The Pirate's Realm
The Pirates of the Carolinas are strongly linked to Bath Town to the north and Charles Town to the south. Miles apart on the map and even farther apart in their relationship with the Brethren of the Coast, they tell a contrasting story of love and hate, profit and loss, peace and war.
Pirates in America
Charles Town (Charleston), South Carolina-
Founded on the banks of the Ashley and Cooper rivers in the 1600's, Charles Town was a major port city in a state that only rarely had a governor who welcomed pirates or their trade, although it was known that men of that sort mingled with the locals during or after their career.
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Charles Town leaders and residents grew increasingly intolerant of the raiding and plundering of men like William Lewis. The embarrassing blockade of the port which Blackbeard performed in May of 1718 and the terrorizing of Charles Vane a while later were so infuriating that Governor Robert Johnson dispatched Colonel William Rhett in the ships Henry and the Sea Nymph to deal with the criminals once and for all.
Rhett had a close brush with Vane, and eventually caught up with Stede Bonnet in the Cape Fear River in September of 1718. Bonnet was hanged in Charleston in November of that year with 30 of his crew.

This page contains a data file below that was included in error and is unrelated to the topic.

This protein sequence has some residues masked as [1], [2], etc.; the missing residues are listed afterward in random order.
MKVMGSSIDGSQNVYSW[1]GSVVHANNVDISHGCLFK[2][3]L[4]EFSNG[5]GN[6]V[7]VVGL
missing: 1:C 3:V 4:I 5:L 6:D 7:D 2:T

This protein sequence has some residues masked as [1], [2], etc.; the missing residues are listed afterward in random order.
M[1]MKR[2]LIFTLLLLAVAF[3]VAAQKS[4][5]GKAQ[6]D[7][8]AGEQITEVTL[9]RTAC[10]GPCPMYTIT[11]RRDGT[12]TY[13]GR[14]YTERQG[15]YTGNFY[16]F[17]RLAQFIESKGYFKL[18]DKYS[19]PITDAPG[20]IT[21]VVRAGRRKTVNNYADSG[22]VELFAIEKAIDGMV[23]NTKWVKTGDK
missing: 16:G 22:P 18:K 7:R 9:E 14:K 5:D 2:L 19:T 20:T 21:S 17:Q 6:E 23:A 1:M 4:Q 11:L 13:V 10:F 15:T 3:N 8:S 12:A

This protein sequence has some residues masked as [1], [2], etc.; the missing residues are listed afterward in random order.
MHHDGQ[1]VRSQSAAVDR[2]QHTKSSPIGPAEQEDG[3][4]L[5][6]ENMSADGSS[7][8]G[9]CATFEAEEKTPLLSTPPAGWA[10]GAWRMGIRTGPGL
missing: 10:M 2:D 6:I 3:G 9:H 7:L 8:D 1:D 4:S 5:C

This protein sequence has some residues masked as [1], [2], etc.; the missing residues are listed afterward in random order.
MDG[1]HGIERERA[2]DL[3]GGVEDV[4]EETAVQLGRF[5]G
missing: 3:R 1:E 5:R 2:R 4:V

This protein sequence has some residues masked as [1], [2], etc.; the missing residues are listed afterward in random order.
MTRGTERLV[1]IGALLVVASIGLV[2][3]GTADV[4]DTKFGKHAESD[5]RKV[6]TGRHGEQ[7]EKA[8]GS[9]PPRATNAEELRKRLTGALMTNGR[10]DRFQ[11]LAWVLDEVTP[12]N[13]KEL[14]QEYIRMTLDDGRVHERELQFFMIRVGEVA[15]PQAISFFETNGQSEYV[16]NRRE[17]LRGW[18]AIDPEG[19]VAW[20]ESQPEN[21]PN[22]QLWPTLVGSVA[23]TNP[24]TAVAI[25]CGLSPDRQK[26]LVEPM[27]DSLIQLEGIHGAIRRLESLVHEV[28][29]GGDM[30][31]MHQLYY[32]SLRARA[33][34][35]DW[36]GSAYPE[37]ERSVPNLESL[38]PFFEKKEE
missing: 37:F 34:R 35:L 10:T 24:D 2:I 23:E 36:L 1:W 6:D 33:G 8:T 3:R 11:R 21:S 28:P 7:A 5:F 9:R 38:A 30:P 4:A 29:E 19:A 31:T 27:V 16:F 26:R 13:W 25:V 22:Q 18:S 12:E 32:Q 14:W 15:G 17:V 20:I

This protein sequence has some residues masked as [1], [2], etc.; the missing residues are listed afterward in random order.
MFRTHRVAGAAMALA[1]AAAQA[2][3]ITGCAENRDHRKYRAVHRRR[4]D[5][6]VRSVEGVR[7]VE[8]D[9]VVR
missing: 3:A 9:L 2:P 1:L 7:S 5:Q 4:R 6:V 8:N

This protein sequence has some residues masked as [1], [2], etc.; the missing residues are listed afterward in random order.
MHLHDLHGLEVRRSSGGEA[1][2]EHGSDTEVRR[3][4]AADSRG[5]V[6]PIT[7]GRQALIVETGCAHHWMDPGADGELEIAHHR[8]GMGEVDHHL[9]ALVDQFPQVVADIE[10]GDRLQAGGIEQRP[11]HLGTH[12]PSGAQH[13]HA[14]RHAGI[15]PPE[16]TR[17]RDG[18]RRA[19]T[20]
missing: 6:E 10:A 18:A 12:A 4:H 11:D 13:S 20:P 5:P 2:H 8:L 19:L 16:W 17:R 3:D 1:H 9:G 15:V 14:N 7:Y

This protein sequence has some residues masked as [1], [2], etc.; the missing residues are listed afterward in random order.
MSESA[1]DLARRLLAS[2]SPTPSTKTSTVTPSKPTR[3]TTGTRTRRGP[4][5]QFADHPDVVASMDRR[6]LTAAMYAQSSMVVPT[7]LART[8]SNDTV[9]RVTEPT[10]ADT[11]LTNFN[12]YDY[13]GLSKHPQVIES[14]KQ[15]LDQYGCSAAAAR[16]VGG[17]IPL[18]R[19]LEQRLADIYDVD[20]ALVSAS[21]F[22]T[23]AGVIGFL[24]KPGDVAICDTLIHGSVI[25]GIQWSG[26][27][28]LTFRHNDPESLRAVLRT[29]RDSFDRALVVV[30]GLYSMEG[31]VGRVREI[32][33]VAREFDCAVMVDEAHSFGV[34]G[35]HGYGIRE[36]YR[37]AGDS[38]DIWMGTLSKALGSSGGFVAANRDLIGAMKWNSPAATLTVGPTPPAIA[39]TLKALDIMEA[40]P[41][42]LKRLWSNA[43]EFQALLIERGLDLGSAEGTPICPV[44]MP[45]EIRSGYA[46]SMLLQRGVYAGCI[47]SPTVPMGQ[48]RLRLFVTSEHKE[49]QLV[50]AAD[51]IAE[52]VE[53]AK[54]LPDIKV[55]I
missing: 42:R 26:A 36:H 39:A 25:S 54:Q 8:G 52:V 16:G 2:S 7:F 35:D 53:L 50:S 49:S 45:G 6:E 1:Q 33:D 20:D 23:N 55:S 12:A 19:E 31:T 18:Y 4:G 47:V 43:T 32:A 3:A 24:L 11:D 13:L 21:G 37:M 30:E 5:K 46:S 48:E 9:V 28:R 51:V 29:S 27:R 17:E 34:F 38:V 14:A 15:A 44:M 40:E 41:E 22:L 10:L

Today, Charleston is arguably the capital of southern colonial history, and those visitors eager to take it all in can have a walking tour and get their fill of pirate lore.Charleston Pirate Tours / Queen Anne's Revenge Restaurant
Bath Town (Bath), North Carolina-
The first town in North Carolina was founded in 1705 on the Pamlico River fifty miles from the Atlantic. As the site of the first port of entry and shipyard in the state, Buy Flag (more info) it was symbolic of the welcome sign hung out for pirates from the Ocracoke on the Outer Banks and Pamlico Sound to the Cape Fear River near Wilmington. The shallow coastline which hindered imports from merchant ships also lent itself well to the imports and refuge of the shallow-draft pirate vessels.
In Bath Town's succession of state governors, the one most predisposed toward pirates was Charles Eden, who often offered pirates like Stede Bonnet and Blackbeard pardons and also accepted bribes along with other officials in exchange for the pilferred goods deposited in the local market.
Blackbeard preferred North Carolina and Bath Town in particular as his home during his last year of 1718. His wild pirate parties at Ocracoke with fellow brethren like Charles Vane and his unrefined living among the residents were among the things that wore their patience thin in time, yet it took an intolerant Governor Spotswood of neighboring Virginia to bring decisive action against this living legend.
Lieutenant Robert Maynard was sent with two sloops, arriving at Ocracoke
on November 21, 1718, and the next day marked the end of the most famous
of all pirates. After a ferocious battle, Blackbeard was killed and
beheaded, then Maynard took the captured crew along with those rounded
up in Bath Town back to Williamsburg. Thirteen of the crew were tried
and hung in March 1719.
More about Blackbeard
Bath Town's hopes of being the capital faded as towns with more advantageous locations developed. Today it is a small village with a large claim to the title of The Home of Blackbeard, probably the most widely recognized pirate in the world.Bath Today / Ocracoke Island / The Outer Banks